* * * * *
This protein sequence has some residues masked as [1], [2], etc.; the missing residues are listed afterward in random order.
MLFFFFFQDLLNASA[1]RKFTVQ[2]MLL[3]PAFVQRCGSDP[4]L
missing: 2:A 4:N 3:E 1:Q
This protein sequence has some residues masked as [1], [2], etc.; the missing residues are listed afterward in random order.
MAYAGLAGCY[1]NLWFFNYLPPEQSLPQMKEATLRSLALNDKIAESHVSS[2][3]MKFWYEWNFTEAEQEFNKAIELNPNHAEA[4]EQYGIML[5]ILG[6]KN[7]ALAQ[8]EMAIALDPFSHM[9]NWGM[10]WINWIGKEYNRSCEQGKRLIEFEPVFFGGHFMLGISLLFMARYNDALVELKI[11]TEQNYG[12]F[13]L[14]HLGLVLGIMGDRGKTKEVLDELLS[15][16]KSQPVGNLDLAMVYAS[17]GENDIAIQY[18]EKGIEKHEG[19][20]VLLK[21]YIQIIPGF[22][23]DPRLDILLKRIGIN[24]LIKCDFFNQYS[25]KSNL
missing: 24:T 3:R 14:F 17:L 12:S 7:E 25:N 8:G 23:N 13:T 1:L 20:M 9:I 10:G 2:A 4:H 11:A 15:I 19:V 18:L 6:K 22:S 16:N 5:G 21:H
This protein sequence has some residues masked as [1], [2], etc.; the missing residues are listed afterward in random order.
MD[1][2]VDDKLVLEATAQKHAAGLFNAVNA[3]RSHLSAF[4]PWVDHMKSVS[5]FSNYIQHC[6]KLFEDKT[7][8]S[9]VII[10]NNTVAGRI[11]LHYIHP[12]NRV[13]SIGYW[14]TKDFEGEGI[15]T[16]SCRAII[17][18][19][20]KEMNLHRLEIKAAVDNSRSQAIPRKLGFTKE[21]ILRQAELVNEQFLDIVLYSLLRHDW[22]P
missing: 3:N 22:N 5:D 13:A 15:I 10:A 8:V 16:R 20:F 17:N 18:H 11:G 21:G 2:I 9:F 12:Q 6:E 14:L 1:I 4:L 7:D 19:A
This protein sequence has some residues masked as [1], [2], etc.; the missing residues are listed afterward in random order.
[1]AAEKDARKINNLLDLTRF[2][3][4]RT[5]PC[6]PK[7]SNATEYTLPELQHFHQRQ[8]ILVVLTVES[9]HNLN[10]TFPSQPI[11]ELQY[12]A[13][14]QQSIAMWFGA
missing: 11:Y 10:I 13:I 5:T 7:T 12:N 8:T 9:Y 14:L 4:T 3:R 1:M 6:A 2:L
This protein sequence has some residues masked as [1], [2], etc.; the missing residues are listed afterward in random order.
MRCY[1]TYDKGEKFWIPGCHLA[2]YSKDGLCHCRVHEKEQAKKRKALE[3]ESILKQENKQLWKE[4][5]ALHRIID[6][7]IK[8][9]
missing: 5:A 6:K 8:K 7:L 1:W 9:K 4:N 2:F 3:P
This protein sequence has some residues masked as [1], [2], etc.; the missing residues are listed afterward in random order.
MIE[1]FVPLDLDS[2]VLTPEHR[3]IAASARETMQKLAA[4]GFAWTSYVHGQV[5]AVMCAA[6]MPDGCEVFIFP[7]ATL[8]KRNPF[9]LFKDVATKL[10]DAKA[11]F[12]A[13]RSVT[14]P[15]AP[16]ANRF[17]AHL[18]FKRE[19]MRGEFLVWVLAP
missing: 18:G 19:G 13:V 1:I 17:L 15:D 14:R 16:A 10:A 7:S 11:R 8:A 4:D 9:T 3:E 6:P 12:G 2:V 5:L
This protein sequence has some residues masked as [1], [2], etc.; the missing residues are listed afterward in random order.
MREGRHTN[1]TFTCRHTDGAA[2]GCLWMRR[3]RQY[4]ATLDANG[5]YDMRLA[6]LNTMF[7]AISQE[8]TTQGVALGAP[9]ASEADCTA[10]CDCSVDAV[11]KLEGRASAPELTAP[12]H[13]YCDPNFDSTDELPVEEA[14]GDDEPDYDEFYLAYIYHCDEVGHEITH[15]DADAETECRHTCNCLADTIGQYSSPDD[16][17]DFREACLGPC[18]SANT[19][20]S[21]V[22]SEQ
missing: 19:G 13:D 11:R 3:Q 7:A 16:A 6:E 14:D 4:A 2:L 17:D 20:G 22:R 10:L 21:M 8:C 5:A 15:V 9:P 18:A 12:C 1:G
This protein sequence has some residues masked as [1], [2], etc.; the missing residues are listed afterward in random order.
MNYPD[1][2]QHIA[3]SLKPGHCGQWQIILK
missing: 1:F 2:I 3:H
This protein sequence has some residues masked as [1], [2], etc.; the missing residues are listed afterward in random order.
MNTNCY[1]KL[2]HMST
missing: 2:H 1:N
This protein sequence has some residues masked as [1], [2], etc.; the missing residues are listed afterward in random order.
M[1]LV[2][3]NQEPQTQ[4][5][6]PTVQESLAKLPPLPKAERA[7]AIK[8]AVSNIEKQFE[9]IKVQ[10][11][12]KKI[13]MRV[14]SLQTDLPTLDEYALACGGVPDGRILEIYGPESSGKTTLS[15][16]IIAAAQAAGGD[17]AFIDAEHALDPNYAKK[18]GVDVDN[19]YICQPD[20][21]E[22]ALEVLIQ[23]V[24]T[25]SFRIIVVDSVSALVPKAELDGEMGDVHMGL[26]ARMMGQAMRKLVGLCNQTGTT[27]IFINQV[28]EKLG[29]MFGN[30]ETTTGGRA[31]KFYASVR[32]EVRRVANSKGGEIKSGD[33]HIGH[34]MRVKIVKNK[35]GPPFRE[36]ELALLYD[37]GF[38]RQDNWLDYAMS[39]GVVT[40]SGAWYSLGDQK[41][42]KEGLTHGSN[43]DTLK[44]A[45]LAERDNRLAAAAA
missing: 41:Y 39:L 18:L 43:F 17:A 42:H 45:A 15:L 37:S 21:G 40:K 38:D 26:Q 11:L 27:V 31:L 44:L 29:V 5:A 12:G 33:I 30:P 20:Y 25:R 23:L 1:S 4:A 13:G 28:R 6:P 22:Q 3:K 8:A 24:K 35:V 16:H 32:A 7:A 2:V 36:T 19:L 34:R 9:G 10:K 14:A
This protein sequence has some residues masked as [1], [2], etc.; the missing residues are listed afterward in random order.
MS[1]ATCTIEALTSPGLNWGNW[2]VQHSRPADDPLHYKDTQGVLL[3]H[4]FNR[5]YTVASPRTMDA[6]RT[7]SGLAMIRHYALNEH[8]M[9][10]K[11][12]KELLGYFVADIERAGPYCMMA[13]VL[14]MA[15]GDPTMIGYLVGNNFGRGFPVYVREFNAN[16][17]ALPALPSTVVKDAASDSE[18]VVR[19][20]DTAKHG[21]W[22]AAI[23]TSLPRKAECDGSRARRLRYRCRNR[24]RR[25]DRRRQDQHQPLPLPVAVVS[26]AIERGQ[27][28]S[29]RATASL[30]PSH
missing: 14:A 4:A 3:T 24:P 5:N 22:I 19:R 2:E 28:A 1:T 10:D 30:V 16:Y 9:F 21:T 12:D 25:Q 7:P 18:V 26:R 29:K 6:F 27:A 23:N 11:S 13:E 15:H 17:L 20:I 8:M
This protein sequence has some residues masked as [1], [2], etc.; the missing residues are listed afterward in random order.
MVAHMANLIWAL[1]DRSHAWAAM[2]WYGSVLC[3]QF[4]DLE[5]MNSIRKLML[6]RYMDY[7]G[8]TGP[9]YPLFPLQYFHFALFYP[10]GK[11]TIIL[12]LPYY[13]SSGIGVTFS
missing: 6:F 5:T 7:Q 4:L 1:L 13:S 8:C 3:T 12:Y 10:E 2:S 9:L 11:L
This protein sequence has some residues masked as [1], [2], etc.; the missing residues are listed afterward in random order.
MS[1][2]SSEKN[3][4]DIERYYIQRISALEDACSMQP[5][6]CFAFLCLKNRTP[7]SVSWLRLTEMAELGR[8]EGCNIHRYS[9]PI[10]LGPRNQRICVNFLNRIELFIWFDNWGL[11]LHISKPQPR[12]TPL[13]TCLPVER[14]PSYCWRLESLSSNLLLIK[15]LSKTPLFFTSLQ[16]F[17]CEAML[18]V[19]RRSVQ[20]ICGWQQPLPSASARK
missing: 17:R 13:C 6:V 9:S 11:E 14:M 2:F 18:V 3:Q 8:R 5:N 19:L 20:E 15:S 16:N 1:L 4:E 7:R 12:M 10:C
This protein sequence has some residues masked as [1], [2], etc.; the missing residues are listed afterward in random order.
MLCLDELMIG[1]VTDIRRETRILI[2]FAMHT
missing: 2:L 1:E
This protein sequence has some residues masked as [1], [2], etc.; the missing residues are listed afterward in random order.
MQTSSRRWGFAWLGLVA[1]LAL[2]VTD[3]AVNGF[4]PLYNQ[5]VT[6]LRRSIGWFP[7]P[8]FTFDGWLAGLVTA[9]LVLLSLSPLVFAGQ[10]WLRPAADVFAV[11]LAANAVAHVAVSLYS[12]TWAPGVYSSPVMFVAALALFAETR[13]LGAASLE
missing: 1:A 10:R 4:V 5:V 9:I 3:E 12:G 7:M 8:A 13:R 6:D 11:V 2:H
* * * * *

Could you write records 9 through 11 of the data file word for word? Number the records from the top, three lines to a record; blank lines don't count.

This protein sequence has some residues masked as [1], [2], etc.; the missing residues are listed afterward in random order.
MNTNCY[1]KL[2]HMST
missing: 2:H 1:N
This protein sequence has some residues masked as [1], [2], etc.; the missing residues are listed afterward in random order.
M[1]LV[2][3]NQEPQTQ[4][5][6]PTVQESLAKLPPLPKAERA[7]AIK[8]AVSNIEKQFE[9]IKVQ[10][11][12]KKI[13]MRV[14]SLQTDLPTLDEYALACGGVPDGRILEIYGPESSGKTTLS[15][16]IIAAAQAAGGD[17]AFIDAEHALDPNYAKK[18]GVDVDN[19]YICQPD[20][21]E[22]ALEVLIQ[23]V[24]T[25]SFRIIVVDSVSALVPKAELDGEMGDVHMGL[26]ARMMGQAMRKLVGLCNQTGTT[27]IFINQV[28]EKLG[29]MFGN[30]ETTTGGRA[31]KFYASVR[32]EVRRVANSKGGEIKSGD[33]HIGH[34]MRVKIVKNK[35]GPPFRE[36]ELALLYD[37]GF[38]RQDNWLDYAMS[39]GVVT[40]SGAWYSLGDQK[41][42]KEGLTHGSN[43]DTLK[44]A[45]LAERDNRLAAAAA
missing: 41:Y 39:L 18:L 43:F 17:A 42:H 45:A 15:L 37:S 21:G 40:K 38:D 26:Q 11:L 27:V 31:L 44:L 29:V 5:A 12:G 33:I 30:P 20:Y 25:R 23:L 1:S 4:A 13:G 28:R 6:P 22:Q 3:K 8:A 24:K 35:V 16:H 32:A 7:A 2:V 36:T 19:L 34:R 9:G 10:K 14:A
This protein sequence has some residues masked as [1], [2], etc.; the missing residues are listed afterward in random order.
MS[1]ATCTIEALTSPGLNWGNW[2]VQHSRPADDPLHYKDTQGVLL[3]H[4]FNR[5]YTVASPRTMDA[6]RT[7]SGLAMIRHYALNEH[8]M[9][10]K[11][12]KELLGYFVADIERAGPYCMMA[13]VL[14]MA[15]GDPTMIGYLVGNNFGRGFPVYVREFNAN[16][17]ALPALPSTVVKDAASDSE[18]VVR[19][20]DTAKHG[21]W[22]AAI[23]TSLPRKAECDGSRARRLRYRCRNR[24]RR[25]DRRRQDQHQPLPLPVAVVS[26]AIERGQ[27][28]S[29]RATASL[30]PSH
missing: 14:A 4:A 3:T 24:P 5:N 22:I 19:R 2:E 28:A 1:T 10:D 30:V 16:Y 9:F 21:T 12:D 25:Q 7:P 18:V 26:R 29:K 6:F 27:A 23:N 11:S 13:E 15:H 17:L 20:I 8:M